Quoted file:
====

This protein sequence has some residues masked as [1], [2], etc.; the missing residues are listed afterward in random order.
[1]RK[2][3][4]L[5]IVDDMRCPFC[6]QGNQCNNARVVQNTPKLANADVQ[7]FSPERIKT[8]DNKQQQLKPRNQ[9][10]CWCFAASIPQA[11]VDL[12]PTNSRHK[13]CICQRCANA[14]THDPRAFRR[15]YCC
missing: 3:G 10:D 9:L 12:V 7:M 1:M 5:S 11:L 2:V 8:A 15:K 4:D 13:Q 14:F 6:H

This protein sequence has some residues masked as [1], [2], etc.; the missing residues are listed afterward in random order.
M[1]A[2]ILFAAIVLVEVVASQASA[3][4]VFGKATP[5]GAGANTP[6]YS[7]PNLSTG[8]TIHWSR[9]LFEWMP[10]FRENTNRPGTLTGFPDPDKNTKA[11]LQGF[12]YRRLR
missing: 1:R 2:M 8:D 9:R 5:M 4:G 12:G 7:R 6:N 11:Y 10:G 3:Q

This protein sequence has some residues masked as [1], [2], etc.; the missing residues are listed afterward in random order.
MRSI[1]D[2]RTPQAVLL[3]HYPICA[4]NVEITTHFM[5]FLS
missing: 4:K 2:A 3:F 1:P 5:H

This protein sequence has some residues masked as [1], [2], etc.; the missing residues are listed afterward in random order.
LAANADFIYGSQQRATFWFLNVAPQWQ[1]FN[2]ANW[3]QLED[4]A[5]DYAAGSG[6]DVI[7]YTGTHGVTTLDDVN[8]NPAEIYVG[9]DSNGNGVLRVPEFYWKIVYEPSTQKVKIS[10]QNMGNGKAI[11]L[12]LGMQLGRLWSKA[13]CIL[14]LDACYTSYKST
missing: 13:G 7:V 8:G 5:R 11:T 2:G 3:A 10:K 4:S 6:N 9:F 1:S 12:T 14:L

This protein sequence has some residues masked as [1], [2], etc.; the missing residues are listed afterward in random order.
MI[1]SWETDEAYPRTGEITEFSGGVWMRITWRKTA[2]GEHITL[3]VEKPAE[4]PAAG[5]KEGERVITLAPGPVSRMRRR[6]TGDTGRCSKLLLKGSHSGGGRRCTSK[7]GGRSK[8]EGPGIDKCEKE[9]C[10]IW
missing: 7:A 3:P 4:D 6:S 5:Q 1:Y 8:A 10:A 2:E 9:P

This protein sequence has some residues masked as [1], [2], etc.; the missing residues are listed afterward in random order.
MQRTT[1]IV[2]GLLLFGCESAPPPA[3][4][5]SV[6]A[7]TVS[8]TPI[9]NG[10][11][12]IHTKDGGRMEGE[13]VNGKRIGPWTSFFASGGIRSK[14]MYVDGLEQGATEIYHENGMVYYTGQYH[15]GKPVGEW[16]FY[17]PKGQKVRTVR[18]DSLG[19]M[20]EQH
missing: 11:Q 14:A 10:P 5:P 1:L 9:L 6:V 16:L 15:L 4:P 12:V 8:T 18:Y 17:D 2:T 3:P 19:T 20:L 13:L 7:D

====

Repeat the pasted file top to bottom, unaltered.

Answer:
This protein sequence has some residues masked as [1], [2], etc.; the missing residues are listed afterward in random order.
[1]RK[2][3][4]L[5]IVDDMRCPFC[6]QGNQCNNARVVQNTPKLANADVQ[7]FSPERIKT[8]DNKQQQLKPRNQ[9][10]CWCFAASIPQA[11]VDL[12]PTNSRHK[13]CICQRCANA[14]THDPRAFRR[15]YCC
missing: 3:G 10:D 9:L 12:V 7:M 1:M 5:S 11:L 2:V 8:A 15:K 4:D 13:Q 14:F 6:H

This protein sequence has some residues masked as [1], [2], etc.; the missing residues are listed afterward in random order.
M[1]A[2]ILFAAIVLVEVVASQASA[3][4]VFGKATP[5]GAGANTP[6]YS[7]PNLSTG[8]TIHWSR[9]LFEWMP[10]FRENTNRPGTLTGFPDPDKNTKA[11]LQGF[12]YRRLR
missing: 1:R 2:M 8:D 9:R 5:M 4:G 12:G 7:R 6:N 11:Y 10:G 3:Q

This protein sequence has some residues masked as [1], [2], etc.; the missing residues are listed afterward in random order.
MRSI[1]D[2]RTPQAVLL[3]HYPICA[4]NVEITTHFM[5]FLS
missing: 4:K 2:A 3:F 1:P 5:H

This protein sequence has some residues masked as [1], [2], etc.; the missing residues are listed afterward in random order.
LAANADFIYGSQQRATFWFLNVAPQWQ[1]FN[2]ANW[3]QLED[4]A[5]DYAAGSG[6]DVI[7]YTGTHGVTTLDDVN[8]NPAEIYVG[9]DSNGNGVLRVPEFYWKIVYEPSTQKVKIS[10]QNMGNGKAI[11]L[12]LGMQLGRLWSKA[13]CIL[14]LDACYTSYKST
missing: 13:G 7:V 8:G 5:R 11:T 2:G 3:A 10:K 4:S 6:N 9:F 1:S 12:T 14:L

This protein sequence has some residues masked as [1], [2], etc.; the missing residues are listed afterward in random order.
MI[1]SWETDEAYPRTGEITEFSGGVWMRITWRKTA[2]GEHITL[3]VEKPAE[4]PAAG[5]KEGERVITLAPGPVSRMRRR[6]TGDTGRCSKLLLKGSHSGGGRRCTSK[7]GGRSK[8]EGPGIDKCEKE[9]C[10]IW
missing: 7:A 3:P 4:D 6:S 5:Q 1:Y 8:A 10:A 2:E 9:P

This protein sequence has some residues masked as [1], [2], etc.; the missing residues are listed afterward in random order.
MQRTT[1]IV[2]GLLLFGCESAPPPA[3][4][5]SV[6]A[7]TVS[8]TPI[9]NG[10][11][12]IHTKDGGRMEGE[13]VNGKRIGPWTSFFASGGIRSK[14]MYVDGLEQGATEIYHENGMVYYTGQYH[15]GKPVGEW[16]FY[17]PKGQKVRTVR[18]DSLG[19]M[20]EQH
missing: 11:Q 14:A 10:P 5:P 1:L 9:L 6:V 16:L 15:L 4:P 12:V 8:T 18:Y 17:D 2:T 3:P 19:T 20:L 13:L 7:D